Don Rogers: Sugar for our fears
The coronavirus could take down China’s government, but it’s nothing like the ordinary flu.
The outbreak — more extensive than SARS! — also shows how our imaginations frighten us far more than the prosaic killers in our lives.
We fly in terror of the one in 10 million chance of an airliner crash without a thought about the car crashes that kill nearly 40,000 Americans each year. Freak over the 120 or so who die in a bad year from classic mass shootings committed by crazed strangers in public places while shrugging at the 40,000 other gun deaths by the ones and twos. Worry about cannabis when 70,000 people a year have fatal overdoses of readily prescribed pain killers, or the 90,000 or so felled by their taste for alcohol.
Furniture kills more Americans each year than terrorist attacks, with one or two notable exceptions in the past four decades. Muslims have more to worry about at the hands of U.S. citizens than the other way around.
And the common flu this season has killed many, many times more people than the coronavirus: 10,000 to as many as 25,000 in the United Satiates alone, according to the Centers for Disease Control. Worldwide, the flu kills 300,000 to 600,000 people a year.
Of course, the mortality rate is higher for known cases of coronavirus at 2% to the flu’s 0.095% toll. Our fear isn’t so far fetched, even if calculations of the coronavirus mortality rate drop with time as they surely will.
Still, the plain ol’ flu kills about as many people as car crashes most years. Some years, like the 2017-18 flu season, the toll is double.
So why aren’t we living in stark terror of the flu? Why do we fear helicopters and planes, which are so much safer than climbing in an automobile? Why are we terrorizing our children with endless drills at school for something that almost surely will never happen?
This isn’t rational.
My adult daughter loves places like Alaska and Glacier National Park, especially Glacier. Her favorite thing to do there? Hike, of course.
But aren’t there, like, grizzly bears there? Why yes. Yes, there are.
So why do you have to go hiking, never mind camping or backpacking, in these places where grizzly bears live?
She looks at me like I’m an idiot.
Mosquitos kill something like a million humans each year. All bears taken together, not just counting grizzlies, only get an average of three humans in the United States and Canada combined, 40 across the entire globe. Bees are far more deadly. So are pet dogs.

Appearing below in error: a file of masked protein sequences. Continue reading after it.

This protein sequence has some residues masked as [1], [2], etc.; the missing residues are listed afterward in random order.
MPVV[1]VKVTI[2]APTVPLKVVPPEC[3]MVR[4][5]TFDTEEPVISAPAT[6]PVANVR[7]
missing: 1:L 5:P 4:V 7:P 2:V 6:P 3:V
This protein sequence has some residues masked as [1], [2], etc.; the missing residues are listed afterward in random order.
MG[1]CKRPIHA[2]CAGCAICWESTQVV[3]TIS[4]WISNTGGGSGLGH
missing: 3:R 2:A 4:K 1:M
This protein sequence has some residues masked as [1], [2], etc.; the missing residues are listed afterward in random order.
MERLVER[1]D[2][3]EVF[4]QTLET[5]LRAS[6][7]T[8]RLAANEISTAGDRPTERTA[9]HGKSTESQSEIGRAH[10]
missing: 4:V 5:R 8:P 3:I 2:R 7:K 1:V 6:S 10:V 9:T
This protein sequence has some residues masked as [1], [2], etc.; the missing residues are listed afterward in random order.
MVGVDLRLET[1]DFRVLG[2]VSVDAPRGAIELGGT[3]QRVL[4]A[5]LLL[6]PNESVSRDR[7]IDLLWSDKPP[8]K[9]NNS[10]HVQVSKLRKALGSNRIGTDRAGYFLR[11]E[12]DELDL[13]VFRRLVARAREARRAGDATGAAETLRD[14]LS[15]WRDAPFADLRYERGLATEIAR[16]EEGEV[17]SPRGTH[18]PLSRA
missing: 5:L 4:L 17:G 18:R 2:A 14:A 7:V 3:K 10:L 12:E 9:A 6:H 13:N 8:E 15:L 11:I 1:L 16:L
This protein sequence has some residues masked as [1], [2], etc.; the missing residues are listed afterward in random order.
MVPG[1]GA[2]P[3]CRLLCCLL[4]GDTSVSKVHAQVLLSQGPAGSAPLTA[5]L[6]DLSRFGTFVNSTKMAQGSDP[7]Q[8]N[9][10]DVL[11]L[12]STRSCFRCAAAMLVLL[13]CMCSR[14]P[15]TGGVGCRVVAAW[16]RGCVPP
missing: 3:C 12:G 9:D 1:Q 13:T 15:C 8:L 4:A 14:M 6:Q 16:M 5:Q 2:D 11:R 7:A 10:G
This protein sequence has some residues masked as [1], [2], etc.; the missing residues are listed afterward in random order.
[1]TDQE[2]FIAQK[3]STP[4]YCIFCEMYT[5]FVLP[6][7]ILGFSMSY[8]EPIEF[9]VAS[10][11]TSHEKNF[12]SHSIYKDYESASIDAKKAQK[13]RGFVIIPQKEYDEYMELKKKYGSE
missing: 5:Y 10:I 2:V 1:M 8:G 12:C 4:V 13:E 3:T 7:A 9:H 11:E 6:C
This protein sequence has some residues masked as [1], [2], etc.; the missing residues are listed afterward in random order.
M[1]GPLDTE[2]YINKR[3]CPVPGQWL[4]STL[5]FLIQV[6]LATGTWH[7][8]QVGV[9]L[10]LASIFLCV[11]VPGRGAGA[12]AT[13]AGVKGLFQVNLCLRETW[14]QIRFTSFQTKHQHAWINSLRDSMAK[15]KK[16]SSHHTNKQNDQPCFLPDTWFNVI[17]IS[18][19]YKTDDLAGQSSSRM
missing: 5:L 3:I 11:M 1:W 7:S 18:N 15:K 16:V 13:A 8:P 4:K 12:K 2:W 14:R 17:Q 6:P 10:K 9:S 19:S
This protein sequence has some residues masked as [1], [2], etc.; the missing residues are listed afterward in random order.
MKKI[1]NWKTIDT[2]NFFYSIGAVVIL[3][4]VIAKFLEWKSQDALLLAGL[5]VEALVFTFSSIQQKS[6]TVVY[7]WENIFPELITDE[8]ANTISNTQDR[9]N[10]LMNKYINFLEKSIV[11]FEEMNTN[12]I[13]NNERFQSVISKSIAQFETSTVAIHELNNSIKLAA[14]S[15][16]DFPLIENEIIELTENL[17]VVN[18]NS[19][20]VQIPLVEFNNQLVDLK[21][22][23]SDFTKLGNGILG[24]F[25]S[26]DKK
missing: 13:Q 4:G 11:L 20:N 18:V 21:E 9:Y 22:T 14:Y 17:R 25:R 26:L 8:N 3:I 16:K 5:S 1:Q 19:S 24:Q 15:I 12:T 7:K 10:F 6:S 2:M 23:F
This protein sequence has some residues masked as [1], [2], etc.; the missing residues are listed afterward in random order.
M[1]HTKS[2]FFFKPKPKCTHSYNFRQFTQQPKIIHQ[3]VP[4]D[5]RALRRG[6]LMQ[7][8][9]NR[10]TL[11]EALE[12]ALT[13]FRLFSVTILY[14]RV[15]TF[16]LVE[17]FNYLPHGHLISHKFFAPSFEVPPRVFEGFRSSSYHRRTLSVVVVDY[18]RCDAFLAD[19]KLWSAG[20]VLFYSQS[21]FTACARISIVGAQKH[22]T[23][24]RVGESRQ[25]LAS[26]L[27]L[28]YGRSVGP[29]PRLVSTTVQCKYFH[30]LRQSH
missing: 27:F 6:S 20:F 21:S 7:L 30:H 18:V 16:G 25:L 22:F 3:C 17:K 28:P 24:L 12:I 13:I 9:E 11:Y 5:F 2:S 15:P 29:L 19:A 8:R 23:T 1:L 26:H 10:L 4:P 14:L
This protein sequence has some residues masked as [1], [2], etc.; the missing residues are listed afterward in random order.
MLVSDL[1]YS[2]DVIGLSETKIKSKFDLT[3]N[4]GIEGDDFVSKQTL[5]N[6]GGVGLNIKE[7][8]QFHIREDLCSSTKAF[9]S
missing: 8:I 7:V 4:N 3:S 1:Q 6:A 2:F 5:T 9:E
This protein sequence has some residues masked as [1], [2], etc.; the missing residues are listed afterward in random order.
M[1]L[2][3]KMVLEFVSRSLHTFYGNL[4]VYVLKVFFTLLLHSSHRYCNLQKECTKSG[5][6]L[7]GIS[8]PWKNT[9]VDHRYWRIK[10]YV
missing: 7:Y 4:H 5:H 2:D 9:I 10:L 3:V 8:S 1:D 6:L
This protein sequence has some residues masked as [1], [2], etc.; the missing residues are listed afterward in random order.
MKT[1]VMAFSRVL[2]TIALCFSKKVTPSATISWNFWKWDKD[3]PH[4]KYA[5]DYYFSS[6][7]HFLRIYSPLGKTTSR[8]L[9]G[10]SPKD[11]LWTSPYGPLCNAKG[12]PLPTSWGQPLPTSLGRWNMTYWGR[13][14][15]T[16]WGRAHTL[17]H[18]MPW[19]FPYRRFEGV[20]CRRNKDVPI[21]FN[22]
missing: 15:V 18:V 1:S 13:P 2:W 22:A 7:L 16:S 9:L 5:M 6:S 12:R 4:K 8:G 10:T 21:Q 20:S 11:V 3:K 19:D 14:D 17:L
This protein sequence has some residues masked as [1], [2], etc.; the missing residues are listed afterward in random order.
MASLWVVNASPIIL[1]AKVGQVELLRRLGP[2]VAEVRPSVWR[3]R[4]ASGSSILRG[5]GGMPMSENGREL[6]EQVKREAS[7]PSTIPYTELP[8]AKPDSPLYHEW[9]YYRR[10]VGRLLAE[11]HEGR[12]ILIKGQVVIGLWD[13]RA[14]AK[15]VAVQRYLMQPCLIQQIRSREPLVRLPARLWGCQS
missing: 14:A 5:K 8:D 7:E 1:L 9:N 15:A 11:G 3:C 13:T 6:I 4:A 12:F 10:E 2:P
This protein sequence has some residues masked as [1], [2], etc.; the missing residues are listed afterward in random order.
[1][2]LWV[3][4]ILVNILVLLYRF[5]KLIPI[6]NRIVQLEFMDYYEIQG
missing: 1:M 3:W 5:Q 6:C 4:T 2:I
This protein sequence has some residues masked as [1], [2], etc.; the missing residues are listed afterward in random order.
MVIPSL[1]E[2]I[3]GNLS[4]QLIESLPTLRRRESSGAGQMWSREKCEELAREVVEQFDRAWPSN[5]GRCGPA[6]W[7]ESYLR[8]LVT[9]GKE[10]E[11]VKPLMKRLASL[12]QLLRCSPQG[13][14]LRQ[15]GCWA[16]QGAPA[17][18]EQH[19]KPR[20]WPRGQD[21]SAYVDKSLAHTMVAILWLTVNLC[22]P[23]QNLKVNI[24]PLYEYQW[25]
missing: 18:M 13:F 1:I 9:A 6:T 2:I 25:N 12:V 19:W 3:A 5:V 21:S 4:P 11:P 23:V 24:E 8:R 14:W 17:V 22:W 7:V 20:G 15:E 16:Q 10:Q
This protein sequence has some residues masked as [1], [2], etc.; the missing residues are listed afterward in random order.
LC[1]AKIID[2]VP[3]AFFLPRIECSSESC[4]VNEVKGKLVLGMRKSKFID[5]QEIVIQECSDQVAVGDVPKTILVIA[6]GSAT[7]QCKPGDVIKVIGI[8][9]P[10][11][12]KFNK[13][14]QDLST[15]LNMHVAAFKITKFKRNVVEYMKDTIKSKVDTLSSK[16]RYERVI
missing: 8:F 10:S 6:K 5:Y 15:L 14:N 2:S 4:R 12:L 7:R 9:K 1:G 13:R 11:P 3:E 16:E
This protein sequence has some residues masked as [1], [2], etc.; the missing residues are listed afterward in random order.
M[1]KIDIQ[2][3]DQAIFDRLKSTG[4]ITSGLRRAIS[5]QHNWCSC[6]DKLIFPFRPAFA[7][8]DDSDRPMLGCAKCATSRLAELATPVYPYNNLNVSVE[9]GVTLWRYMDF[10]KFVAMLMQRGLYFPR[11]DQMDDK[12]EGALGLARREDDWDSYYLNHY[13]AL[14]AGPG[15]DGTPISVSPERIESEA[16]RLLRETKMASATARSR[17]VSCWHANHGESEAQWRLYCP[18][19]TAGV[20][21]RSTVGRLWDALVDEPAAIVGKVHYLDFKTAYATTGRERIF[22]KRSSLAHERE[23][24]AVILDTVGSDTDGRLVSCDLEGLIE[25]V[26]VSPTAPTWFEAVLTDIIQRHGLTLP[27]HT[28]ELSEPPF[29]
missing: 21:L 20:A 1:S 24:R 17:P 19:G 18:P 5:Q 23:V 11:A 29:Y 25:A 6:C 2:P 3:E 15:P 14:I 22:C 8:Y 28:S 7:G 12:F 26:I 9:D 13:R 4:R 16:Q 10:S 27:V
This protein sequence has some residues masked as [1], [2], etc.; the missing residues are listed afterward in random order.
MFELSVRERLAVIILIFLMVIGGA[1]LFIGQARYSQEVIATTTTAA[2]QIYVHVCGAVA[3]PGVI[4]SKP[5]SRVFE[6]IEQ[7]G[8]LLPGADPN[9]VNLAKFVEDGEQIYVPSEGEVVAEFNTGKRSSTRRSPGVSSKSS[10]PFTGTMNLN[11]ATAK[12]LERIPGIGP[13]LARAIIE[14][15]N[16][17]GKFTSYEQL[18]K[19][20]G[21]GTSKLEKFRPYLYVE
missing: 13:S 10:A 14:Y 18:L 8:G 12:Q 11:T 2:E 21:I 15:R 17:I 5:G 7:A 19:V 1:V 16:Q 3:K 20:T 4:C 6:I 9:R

Still. I’m not mollified. Not in the least. I’m not sure I’d get out of the car in Alaska or Glacier or Yellowstone. OK, that’s a bit of an exaggeration. But forget about hiking, fishing, going on a trail run or a bike ride.
Are you crazy?
Regular news gravitates to our fears, no question. Mistake the novel for the everyday and soon you’ll believe our safe towns are crime-ridden, fire seasons never end, the cops are all crooked, the planet will cook in 12 years tops, conservatives or liberals — pick your bogeyman — represent the very devil, whoever is president eats babies for breakfast. Oh, and pandemic is right around the corner. Civil war is nigh. Things have never been worse. Oh my.
Bear attacks lead because they are so novel, … news. Those millions of planes taking off and landing safely don’t make for anything anyone will read. One crashes, well now, that’s a whole different story.
With real news, journalists, at least the local community ones, care about the truth and are genuinely distressed at learning they’ve gotten something wrong. Their fealty is to the story itself, as much as can be properly reported, cross checked, confirmed and so on, all under tight deadlines.
Fake news preys on fear and seeks only to stoke it higher, mainly for political purposes. It’s sugar and speed to the comparatively bland fare that well-reported reality serves up. And oh so addictive.
The antidote? A deep breath. Reflection on sources, probability, perspective, deeper trends as well as the now, the novel, the news. Just a little thought. We’re capable of this.
We have access to so much more information and misinformation than ever before. Can we grow wise enough to handle it all? There really are lions and tigers and bears out there, after all. Just not nearly so many as we fear.
Don Rogers is the publisher of the Sierra Sun and The Union, based in Grass Valley. He can be reached at firstname.lastname@example.org or 530-477-4299.
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